At the moment, we are being told that we need to get Travelocity to send the same email that the airlines already has received, but to a new address that will reach the mystery office in San Francisco. And no, absolutely no, the customer service office we reached through the US number for Philippine Airlines simply cannot forward that email to San Francisco or call San Francisco. They lack the advanced resources needed for such a thing.

Update, 3:37 AM: We finally reached the San Francisco office and learned that they could help us, maybe, to get on a later flight that day, but they would need to contact the Philippines office to do that — the same office that on multiple calls has required us to go through San Francisco — and also learned that this would take two or three days (pushing us dangerously close to our departing flight next week) because they cannot just check things and do things on their computer and cannot just call the Philippines office but can only communicate internally with them via email, and since the Philippines office in question is closed on the weekends, we won’t find out if there are even seats for us until Monday at the earliest. Bizarre.

Wish us luck. We are getting a little airsick from all the pre-flight turbulence. Hope things go more smoothly once–or rather if–we get on the plane.

One of the biggest challenges in general with flights in Asia (and the US) is that when you book them months in advance, there will frequently be significant changes like the cancellation of a flight and a new flight that may leave hours earlier or later than you want, causing lots of headaches late in the game. And lost sleep.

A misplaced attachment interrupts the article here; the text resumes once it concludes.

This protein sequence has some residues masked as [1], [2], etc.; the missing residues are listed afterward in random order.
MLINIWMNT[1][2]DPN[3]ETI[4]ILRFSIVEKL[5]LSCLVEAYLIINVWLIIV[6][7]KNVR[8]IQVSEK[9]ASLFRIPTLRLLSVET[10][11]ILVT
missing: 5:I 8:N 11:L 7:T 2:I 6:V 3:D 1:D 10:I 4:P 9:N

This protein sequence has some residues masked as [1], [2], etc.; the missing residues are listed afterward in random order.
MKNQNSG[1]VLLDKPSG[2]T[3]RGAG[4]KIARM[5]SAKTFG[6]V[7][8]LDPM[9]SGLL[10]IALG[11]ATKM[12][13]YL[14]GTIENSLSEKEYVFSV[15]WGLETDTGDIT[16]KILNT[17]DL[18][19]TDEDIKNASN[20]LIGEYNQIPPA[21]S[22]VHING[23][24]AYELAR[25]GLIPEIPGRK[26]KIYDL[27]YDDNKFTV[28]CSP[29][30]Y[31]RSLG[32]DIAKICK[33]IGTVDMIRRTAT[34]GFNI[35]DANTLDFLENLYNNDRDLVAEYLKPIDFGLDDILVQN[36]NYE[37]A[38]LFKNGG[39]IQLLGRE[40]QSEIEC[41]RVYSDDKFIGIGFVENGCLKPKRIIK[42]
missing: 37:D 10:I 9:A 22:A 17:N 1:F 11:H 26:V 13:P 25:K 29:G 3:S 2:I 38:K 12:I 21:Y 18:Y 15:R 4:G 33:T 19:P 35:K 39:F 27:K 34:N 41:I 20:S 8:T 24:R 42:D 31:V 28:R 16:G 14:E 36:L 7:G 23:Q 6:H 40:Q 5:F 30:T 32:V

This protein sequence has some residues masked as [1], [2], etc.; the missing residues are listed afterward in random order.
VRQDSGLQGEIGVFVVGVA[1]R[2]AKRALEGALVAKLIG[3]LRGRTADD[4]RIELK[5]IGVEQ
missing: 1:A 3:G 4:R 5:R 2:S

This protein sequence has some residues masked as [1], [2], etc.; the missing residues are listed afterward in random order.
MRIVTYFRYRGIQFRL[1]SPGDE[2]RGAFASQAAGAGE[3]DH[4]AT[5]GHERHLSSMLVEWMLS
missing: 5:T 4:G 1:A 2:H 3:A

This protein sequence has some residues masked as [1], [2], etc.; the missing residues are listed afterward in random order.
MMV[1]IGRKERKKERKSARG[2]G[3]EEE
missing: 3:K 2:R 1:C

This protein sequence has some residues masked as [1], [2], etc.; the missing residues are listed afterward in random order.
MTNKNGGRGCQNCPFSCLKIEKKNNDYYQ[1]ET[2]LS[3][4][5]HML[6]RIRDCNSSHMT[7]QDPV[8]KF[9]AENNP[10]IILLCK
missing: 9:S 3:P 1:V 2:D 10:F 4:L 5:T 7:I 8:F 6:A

By | 2018-02-09T12:43:25+00:00 February 9th, 2018|Categories: China, Surviving, Travel tips|Tags: , , , |Comments Off on Philippine Airlines: Prepare for Pre-Flight Turbulence

VPN in China: Why I Recommend ExpressVPN

ExpressVPN is something I use daily in China, but I’ve found it’s a useful privacy tool anywhere. For China, it allows me to connect to foreign websites like Facebook that are normally blocked. It creates an encrypted connection between your computer and a variety of servers around the world (you can choose where), and then makes all your Internet traffic appear to come from that local server. By doing this, you data is always encrypted and your privacy is enhanced. Essential for China, valuable everywhere else. Annual subscription is required. Well worth it.

With one subscription, you can have a computer and iPhone protected at the same time.

I never do online banking or other sensitive tasks unless ExpressVPN is on, reducing the risk of someone intercepting my traffic and snooping.

Internet access is a cat and mouse game in some parts of the world, but ExpressVPN is regularly updated and seems to stay ahead. Tech support has been excellent. There have been times of frustration, but they’ve got me through the problems.

On the iPhone, there are two ways to access ExpressVPN. One is via the app, which works well. The other is via configurations in your settings area, which used to be the fastest and easiest way to connect, but with recent changes in either the iPhone software or ExpressVPN or China, I’m not sure which, that option often doesn’t work for me. But I can always get on through the app.

Other VPN tools are out there. However, among foreigners here in China, there seems to be a pretty strong recognition that the gold standard really is ExpressVPN. Others I know have encountered many frustrations with other tools, especially free ones. Let me know what your experience has been if you’re a user of VPN of any kind.

By | 2018-01-15T16:36:19+00:00 January 15th, 2018|Categories: China, Internet, Shopping, Society, Surviving|Tags: |Comments Off on VPN in China: Why I Recommend ExpressVPN

Surviving Your Bike Ride in China